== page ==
So the next best option, apparently, is to have him killed in battle. David gives orders to Joab to have Uriah put in the thickest part of the fighting. And there's this poignant moment when David hands the instructions to Joab to Uriah (on the front of the bulletin there's a painting which depicts this, if you’ll excuse the very Western European rendering); but—that man is receiving his own death sentence to carry it to his commanding officer, not knowing what he conveys. If you read the rest of chapter 15, you'll see that this subterfuge is effective; messengers from the front later confirm to David that Uriah has fallen in battle.
I said before that the sin of David here is often characterized as adultery, when in fact it's more like rape. But that's not the only thing that's going on here, and the question for me is, which of these sins do we consider the worst?
Walter Brueggemann, the Hebrew Bible scholar, points out that David has violated at least three of the Ten Commandments here: covetousness, adultery, and murder. When we think of this story, which comes first to our minds? Do we think of David and Bathsheba, or do we think of David and Uriah? Do we think of the rape, or the murder, first?
Our culture has differential attitudes towards sex and violence; I think we see that in (how we read) this passage. One question is, which is harder for us to explain to children? I was pretty nervous when Addie and Flynn were still in the room because I wasn't sure if their parents knew that we were going to do this passage today. (To a parent: I tried to give you guys a warning, but I'm not sure if if you heard...) So we have differential attitudes, and oftentimes it's the sex that upsets us more when the violence, I think, is even worse.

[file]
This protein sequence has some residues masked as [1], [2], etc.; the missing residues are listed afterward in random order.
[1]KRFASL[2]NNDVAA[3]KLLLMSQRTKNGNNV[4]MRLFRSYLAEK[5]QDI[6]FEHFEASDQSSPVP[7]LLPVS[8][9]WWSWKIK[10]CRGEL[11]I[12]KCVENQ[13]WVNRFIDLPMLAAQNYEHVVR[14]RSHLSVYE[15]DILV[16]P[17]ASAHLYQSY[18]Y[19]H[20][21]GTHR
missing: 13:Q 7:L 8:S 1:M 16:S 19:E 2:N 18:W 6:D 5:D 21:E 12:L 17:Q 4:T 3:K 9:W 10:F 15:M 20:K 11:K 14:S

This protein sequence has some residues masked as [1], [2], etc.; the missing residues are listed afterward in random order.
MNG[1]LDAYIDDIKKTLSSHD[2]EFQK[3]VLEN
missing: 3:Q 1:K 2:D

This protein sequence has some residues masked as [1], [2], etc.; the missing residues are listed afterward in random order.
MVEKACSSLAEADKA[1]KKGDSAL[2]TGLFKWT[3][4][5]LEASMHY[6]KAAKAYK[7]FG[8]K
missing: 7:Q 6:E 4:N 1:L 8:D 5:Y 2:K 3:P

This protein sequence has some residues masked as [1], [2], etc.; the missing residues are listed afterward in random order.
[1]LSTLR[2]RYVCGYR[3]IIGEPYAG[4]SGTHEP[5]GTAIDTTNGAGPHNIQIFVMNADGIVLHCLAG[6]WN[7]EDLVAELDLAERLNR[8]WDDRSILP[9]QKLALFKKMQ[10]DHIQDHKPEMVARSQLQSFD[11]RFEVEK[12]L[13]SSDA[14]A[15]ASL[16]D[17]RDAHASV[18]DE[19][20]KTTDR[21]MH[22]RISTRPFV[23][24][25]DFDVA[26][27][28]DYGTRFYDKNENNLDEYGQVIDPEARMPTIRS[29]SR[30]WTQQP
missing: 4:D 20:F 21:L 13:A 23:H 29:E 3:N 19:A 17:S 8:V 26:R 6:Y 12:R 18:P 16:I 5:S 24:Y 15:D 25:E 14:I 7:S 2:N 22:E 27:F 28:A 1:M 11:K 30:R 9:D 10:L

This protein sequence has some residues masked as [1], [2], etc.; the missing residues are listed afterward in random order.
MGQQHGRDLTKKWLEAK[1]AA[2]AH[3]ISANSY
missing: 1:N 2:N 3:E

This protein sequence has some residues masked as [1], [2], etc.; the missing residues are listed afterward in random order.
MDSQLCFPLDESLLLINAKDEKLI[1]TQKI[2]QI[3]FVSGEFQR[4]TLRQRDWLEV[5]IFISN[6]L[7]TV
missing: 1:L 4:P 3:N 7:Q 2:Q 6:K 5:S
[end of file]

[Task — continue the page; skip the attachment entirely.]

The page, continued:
There's a saying. “it's not the crime, it's the cover-up.” I think this originated in the Watergate era, in regard to President Nixon's efforts to conceal his involvement in the break-in. That part of what the President did became much more significant in the investigations and in the impeachment hearings that followed, than the first part of the Watergate affair. There's the feeling that it might have been better to come clean, rather than expend so much energy in denying and obscuring. (As fellow Quakers, I think we can all say it would have been better for Richard Nixon to come clean.)
So is David's cover-up worse than what comes before? Some commentators point out that when Joab puts David's order into effect, he sends others to fight alongside Uriah in the most perilous part of the siege of Rabbah. He couldn't just send Uriah himself; he would have had to send other soldiers—that's what a good general does. So more of David's own soldiers die than just Uriah because of what David has done. From that perspective, yes, the cover-up seems much worse than the crime.
And it seems nuts that David would even work so hard to conceal his deed here—after all, he's the king. Can the king not take whatever the king wants? Isn't this exactly what the prophet Samuel warns the people of Israel about at the outset, when this whole business of kingship gets started?
Remember that Samuel is God's representative on the scene in the first part of David's story; he is the one who anoints David king after Saul is displeasing to God, or so the story goes. Prior to Saul, the Biblical narrative tells us that Israel had prophets and judges, but never a king. This is based on theological insistence that Israel's God was also Israel's king. They did not need a human ruler because of the close relationship—the covenant—between the people and their God.